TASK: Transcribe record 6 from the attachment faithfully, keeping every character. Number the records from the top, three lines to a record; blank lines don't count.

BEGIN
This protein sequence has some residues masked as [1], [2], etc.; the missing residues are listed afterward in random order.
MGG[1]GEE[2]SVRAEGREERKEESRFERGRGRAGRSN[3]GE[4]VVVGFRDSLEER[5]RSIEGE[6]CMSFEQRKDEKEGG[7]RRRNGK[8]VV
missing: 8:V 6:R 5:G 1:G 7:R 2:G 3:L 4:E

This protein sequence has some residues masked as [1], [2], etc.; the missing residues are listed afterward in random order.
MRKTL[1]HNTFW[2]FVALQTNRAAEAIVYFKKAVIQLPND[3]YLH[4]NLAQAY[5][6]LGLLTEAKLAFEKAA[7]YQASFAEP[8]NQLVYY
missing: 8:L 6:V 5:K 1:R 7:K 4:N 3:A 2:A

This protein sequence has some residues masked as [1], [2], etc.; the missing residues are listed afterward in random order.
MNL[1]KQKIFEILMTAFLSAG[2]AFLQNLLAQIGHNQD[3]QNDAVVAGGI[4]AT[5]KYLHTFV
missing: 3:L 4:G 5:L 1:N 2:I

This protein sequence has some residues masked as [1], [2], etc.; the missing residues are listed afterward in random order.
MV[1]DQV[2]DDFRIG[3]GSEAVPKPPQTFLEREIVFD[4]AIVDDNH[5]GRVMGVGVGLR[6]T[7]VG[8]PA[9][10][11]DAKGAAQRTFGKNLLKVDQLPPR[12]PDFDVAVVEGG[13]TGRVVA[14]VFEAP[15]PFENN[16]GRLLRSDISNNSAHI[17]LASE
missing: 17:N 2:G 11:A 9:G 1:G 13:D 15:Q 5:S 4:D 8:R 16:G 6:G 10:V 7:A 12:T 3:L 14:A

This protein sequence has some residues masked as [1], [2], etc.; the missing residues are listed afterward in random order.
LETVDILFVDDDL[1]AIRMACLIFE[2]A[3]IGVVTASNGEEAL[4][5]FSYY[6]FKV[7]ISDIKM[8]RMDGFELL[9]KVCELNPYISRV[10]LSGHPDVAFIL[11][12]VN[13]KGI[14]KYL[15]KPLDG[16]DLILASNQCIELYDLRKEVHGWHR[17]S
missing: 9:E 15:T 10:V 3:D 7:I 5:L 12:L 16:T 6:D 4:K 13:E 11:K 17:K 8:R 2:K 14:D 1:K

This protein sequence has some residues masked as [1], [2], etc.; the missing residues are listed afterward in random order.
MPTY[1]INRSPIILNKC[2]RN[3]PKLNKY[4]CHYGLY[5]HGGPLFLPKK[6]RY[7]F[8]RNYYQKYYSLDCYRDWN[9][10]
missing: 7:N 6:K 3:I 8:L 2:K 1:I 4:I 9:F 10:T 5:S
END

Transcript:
This protein sequence has some residues masked as [1], [2], etc.; the missing residues are listed afterward in random order.
MPTY[1]INRSPIILNKC[2]RN[3]PKLNKY[4]CHYGLY[5]HGGPLFLPKK[6]RY[7]F[8]RNYYQKYYSLDCYRDWN[9][10]
missing: 7:N 6:K 3:I 8:L 2:K 1:I 4:I 9:F 10:T 5:S